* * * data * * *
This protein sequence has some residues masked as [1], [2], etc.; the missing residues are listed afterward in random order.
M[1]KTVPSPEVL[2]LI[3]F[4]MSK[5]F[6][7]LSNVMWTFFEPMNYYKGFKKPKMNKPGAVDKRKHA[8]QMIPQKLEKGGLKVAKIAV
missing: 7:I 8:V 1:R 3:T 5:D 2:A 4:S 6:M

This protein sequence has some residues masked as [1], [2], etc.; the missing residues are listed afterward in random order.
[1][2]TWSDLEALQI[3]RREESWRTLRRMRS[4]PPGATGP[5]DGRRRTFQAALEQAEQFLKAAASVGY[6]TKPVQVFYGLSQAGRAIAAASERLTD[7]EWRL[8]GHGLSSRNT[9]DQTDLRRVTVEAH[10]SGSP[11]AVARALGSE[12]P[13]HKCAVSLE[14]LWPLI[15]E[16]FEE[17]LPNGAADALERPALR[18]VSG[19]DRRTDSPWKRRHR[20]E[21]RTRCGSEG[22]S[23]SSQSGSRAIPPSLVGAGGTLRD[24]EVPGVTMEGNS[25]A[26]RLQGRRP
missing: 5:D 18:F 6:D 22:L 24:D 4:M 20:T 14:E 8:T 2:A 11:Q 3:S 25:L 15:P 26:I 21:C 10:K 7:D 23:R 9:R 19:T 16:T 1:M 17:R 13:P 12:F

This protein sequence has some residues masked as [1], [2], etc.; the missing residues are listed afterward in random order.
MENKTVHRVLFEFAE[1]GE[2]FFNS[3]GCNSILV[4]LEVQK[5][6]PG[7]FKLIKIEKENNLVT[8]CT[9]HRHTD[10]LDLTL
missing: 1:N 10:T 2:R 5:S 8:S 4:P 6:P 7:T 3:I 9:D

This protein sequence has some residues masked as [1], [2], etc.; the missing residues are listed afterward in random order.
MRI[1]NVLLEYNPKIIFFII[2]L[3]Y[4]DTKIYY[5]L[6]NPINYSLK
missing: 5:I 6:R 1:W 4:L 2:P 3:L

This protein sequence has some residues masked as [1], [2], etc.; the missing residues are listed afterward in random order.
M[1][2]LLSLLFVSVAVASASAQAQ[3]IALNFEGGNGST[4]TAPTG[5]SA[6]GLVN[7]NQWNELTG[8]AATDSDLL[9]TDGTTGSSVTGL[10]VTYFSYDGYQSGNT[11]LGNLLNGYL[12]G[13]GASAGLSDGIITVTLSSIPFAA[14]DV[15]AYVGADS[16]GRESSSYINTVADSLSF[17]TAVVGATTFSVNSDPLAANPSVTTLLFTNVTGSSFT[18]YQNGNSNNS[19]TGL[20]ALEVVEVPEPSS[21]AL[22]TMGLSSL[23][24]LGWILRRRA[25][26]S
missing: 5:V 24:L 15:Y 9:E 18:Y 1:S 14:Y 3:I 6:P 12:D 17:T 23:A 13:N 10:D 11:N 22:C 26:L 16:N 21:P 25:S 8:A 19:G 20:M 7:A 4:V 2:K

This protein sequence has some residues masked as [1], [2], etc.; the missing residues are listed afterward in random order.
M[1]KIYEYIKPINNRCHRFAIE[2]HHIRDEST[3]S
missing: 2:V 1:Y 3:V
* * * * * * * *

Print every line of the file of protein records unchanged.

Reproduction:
This protein sequence has some residues masked as [1], [2], etc.; the missing residues are listed afterward in random order.
M[1]KTVPSPEVL[2]LI[3]F[4]MSK[5]F[6][7]LSNVMWTFFEPMNYYKGFKKPKMNKPGAVDKRKHA[8]QMIPQKLEKGGLKVAKIAV
missing: 7:I 8:V 1:R 3:T 5:D 2:A 4:S 6:M

This protein sequence has some residues masked as [1], [2], etc.; the missing residues are listed afterward in random order.
[1][2]TWSDLEALQI[3]RREESWRTLRRMRS[4]PPGATGP[5]DGRRRTFQAALEQAEQFLKAAASVGY[6]TKPVQVFYGLSQAGRAIAAASERLTD[7]EWRL[8]GHGLSSRNT[9]DQTDLRRVTVEAH[10]SGSP[11]AVARALGSE[12]P[13]HKCAVSLE[14]LWPLI[15]E[16]FEE[17]LPNGAADALERPALR[18]VSG[19]DRRTDSPWKRRHR[20]E[21]RTRCGSEG[22]S[23]SSQSGSRAIPPSLVGAGGTLRD[24]EVPGVTMEGNS[25]A[26]RLQGRRP
missing: 5:D 18:F 6:D 22:L 24:D 4:M 20:T 14:E 8:T 2:A 11:Q 3:S 25:L 15:P 26:I 21:C 10:K 7:D 23:R 9:R 19:T 16:T 1:M 17:R 13:P 12:F

This protein sequence has some residues masked as [1], [2], etc.; the missing residues are listed afterward in random order.
MENKTVHRVLFEFAE[1]GE[2]FFNS[3]GCNSILV[4]LEVQK[5][6]PG[7]FKLIKIEKENNLVT[8]CT[9]HRHTD[10]LDLTL
missing: 1:N 10:T 2:R 5:S 8:S 4:P 6:P 7:T 3:I 9:D

This protein sequence has some residues masked as [1], [2], etc.; the missing residues are listed afterward in random order.
MRI[1]NVLLEYNPKIIFFII[2]L[3]Y[4]DTKIYY[5]L[6]NPINYSLK
missing: 5:I 6:R 1:W 4:L 2:P 3:L

This protein sequence has some residues masked as [1], [2], etc.; the missing residues are listed afterward in random order.
M[1][2]LLSLLFVSVAVASASAQAQ[3]IALNFEGGNGST[4]TAPTG[5]SA[6]GLVN[7]NQWNELTG[8]AATDSDLL[9]TDGTTGSSVTGL[10]VTYFSYDGYQSGNT[11]LGNLLNGYL[12]G[13]GASAGLSDGIITVTLSSIPFAA[14]DV[15]AYVGADS[16]GRESSSYINTVADSLSF[17]TAVVGATTFSVNSDPLAANPSVTTLLFTNVTGSSFT[18]YQNGNSNNS[19]TGL[20]ALEVVEVPEPSS[21]AL[22]TMGLSSL[23][24]LGWILRRRA[25][26]S
missing: 5:V 24:L 15:Y 9:E 18:Y 1:S 14:Y 3:I 6:P 12:D 17:T 23:A 13:N 10:D 11:N 22:C 26:L 16:N 21:P 25:S 8:A 19:G 20:M 7:A 4:V 2:K

This protein sequence has some residues masked as [1], [2], etc.; the missing residues are listed afterward in random order.
M[1]KIYEYIKPINNRCHRFAIE[2]HHIRDEST[3]S
missing: 2:V 1:Y 3:V